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Online investing via plastic?

Technology Funding wins regulatory approval to accept credit cards for the online purchase of shares in its latest public fund.

Don't have the cash to invest online? Why not test the limit on your credit card?

While investing via credit cards is, for the most part, unheard of, one company, Technology Funding, is experimenting with the idea. The firm announced today that it had received approval from the Securities and Exchange Commission to accept credit cards for the online purchase of shares in its latest public fund.

The fund, called Technology Funding Venture Capital Fund VI (VC-6), is a venture fund that opened for investments in January 1998. The fund plans to raise $100 million through an online public offering.

The VC firm said that this is the first time investors have been able to use a credit card to invest in a newly issued security. Most competing brokers, however, do not seem interested in the concept.

Discount broker Charles Schwab, for example, does not allow investors to purchase securities using credit, and does not have any plans to do so, said Dan Hubbard, a company spokesman.

In the grand scheme of investing, you want to make a greater return than you have to pay out, "but when you have to pay off a balance every month, [the interest expense] negates the gains that you may make," he said, noting that many credit cards typically carry interest rates near 19 percent.

Which means that an investor would have to make a 19 percent annual return on an investment just to break even.

"Most firms offer margin accounts which cover the same situation as a credit card," said Hubbard. "A standard margin account is borrowing money to buy securities and then paying for them later, and the amount that investors would pay is significantly lower than many credit card companies charge."

At Schwab, the interest rate on margins loans under 10,000 is 9.25 percent; 8.75 percent on loans between $10,000 and $25,000; 8.25 percent on loans between $25,000 and $50,000; and 7.75 percent on loans above $50,000.

The Motley Fool, an online financial forum for individual investors, offers 13 rules for investing, and advises first and foremost that wiping out credit card debt is crucial to a long and prosperous investing career.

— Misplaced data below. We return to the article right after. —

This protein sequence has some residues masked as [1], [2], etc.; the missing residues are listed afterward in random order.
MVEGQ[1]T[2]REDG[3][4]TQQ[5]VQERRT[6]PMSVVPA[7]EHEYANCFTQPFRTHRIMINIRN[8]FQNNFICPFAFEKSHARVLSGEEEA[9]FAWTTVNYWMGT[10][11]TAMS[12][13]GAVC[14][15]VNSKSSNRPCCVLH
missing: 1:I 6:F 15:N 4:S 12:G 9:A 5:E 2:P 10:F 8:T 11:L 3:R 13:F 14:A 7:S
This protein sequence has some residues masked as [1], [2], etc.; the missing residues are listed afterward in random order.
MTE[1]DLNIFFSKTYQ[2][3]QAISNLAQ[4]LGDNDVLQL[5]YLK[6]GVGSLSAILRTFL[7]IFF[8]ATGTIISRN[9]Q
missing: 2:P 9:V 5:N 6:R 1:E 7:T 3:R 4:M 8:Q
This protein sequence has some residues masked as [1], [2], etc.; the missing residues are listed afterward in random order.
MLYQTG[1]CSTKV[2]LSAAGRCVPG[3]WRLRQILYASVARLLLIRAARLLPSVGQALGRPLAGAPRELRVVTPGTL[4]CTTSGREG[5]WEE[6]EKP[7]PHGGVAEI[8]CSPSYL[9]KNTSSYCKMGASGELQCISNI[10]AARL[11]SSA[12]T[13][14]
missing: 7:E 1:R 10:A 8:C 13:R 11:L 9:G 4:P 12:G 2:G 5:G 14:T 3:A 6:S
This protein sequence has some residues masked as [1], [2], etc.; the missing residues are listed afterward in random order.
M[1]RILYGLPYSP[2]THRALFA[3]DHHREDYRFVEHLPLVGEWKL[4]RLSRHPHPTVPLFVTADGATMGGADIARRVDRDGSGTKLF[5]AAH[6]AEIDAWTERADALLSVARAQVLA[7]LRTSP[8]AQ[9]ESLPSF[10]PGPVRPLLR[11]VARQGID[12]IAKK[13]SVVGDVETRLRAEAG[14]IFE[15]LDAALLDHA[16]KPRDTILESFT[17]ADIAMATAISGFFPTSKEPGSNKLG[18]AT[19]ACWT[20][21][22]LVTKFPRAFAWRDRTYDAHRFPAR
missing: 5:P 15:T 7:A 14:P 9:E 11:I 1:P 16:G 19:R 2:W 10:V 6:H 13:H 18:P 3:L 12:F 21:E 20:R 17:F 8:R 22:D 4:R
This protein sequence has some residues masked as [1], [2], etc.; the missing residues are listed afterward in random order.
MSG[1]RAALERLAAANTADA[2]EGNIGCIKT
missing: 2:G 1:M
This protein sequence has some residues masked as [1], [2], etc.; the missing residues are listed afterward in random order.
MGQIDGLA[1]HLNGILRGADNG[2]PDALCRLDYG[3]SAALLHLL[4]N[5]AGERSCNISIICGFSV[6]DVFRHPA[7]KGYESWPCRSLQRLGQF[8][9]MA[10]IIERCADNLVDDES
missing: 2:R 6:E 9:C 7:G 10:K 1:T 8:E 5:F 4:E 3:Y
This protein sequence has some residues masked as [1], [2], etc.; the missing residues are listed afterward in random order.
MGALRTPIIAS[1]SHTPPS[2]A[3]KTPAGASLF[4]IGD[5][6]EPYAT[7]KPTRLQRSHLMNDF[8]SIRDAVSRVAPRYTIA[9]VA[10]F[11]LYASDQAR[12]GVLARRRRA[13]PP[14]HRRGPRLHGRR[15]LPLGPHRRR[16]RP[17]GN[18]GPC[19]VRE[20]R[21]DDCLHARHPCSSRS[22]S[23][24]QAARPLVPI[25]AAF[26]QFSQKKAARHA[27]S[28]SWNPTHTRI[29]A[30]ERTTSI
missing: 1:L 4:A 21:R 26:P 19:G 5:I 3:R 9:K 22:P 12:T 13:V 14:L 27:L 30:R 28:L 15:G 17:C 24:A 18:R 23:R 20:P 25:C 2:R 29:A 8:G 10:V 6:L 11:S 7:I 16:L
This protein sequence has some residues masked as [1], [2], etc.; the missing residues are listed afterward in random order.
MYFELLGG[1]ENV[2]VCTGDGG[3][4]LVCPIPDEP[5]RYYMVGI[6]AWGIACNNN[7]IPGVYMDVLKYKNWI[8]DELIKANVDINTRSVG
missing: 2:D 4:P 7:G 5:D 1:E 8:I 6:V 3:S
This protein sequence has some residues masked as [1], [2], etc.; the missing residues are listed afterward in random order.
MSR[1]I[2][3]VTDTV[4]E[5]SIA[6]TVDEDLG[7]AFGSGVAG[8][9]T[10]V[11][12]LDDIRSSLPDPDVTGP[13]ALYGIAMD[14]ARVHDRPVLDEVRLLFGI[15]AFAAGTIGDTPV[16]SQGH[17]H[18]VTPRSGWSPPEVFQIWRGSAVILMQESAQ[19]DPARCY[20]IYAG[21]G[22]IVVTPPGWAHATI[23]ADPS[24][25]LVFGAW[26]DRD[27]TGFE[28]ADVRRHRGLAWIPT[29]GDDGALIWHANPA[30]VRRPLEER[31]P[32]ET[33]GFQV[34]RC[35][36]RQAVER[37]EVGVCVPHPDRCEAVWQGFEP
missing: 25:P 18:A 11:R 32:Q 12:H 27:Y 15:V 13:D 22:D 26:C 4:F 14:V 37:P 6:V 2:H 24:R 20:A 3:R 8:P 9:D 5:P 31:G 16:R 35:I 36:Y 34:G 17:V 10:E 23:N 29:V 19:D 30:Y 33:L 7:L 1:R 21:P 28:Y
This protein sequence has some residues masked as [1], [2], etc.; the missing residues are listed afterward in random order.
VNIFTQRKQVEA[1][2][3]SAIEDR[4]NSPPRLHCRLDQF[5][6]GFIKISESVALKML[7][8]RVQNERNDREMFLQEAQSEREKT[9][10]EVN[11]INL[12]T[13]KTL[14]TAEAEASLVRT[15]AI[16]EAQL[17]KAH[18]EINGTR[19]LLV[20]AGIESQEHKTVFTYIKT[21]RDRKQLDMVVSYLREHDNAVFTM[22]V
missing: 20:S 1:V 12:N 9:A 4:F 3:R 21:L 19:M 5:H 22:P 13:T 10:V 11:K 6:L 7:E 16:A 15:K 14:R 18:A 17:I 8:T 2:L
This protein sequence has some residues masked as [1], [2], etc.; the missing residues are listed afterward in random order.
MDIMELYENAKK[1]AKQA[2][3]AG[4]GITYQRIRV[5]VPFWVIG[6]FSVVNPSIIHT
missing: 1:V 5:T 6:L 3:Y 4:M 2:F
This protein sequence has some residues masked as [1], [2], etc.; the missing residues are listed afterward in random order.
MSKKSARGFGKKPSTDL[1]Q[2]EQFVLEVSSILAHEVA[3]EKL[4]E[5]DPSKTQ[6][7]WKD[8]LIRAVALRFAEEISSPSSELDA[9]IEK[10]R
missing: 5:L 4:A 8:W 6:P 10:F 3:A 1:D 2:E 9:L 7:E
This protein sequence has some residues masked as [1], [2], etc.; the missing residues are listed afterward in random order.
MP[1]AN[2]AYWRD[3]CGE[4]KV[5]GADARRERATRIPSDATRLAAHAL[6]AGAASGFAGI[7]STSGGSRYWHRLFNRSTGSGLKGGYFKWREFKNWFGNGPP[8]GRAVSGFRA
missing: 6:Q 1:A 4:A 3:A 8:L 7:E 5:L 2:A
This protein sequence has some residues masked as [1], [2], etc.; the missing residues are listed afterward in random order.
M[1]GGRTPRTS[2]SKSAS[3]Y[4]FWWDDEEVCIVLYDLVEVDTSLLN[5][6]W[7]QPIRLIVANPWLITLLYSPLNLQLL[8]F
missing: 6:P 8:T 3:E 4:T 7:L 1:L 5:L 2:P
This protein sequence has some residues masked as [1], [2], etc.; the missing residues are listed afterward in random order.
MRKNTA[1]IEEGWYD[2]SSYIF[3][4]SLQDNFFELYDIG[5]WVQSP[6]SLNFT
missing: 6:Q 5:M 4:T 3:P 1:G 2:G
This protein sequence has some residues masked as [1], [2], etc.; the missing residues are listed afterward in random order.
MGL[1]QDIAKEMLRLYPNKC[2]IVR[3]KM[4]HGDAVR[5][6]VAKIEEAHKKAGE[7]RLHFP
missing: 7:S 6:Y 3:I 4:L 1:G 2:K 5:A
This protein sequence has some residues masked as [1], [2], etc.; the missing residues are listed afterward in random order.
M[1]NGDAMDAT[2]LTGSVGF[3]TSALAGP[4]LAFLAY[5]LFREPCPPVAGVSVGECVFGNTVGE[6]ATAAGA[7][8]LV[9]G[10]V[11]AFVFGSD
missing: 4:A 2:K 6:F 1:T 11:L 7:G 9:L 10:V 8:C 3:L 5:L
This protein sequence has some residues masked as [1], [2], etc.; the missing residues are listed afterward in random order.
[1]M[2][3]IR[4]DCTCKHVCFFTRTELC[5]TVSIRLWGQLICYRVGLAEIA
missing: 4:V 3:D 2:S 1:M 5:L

Rule No. 2 says one of the keys to investing is to only use money that is free of obligation. "Thus, if you are carrying a revolving balance on your credit cards, it ain't free (Neither are you, unfortunately)," the site proclaims.

"Paying off credit cards is not the right plan to take through life," the site warns. "You'll never make your savings grow."

But Charles R. Kokesh, founder and president of Technology Funding, argues that using credit cards to buy securities is the next logical step in online investing.

"We are pioneering the use of credit cards for online investments as a convenience for our investors," Kokesh said in a statement. "As consumers become more comfortable with electronic commerce and online investing, using credit cards as a payment mechanism is a natural and necessary progression."

Technology Funding could not be reached for additional comment.

The firm's VC-6 fund requires a $1,000 minimum investment, which is equal to 10 shares in the fund, according to the prospectus. Technology Funding said that VC-6 shares also may be purchased by mailing in a check.

Potential investors must have a net worth of at least $45,000 and an annual gross income of at least $45,000, according to the company's Web site. Unemployed individuals must have a net worth of at least $150,000.

The site recommends that an investment in VC-6 should not exceed 10 percent of the individual's net worth, and notes that venture investing is a "long-term, illiquid investment and therefore is not appropriate for individuals who may need access to their money over the life of the fund."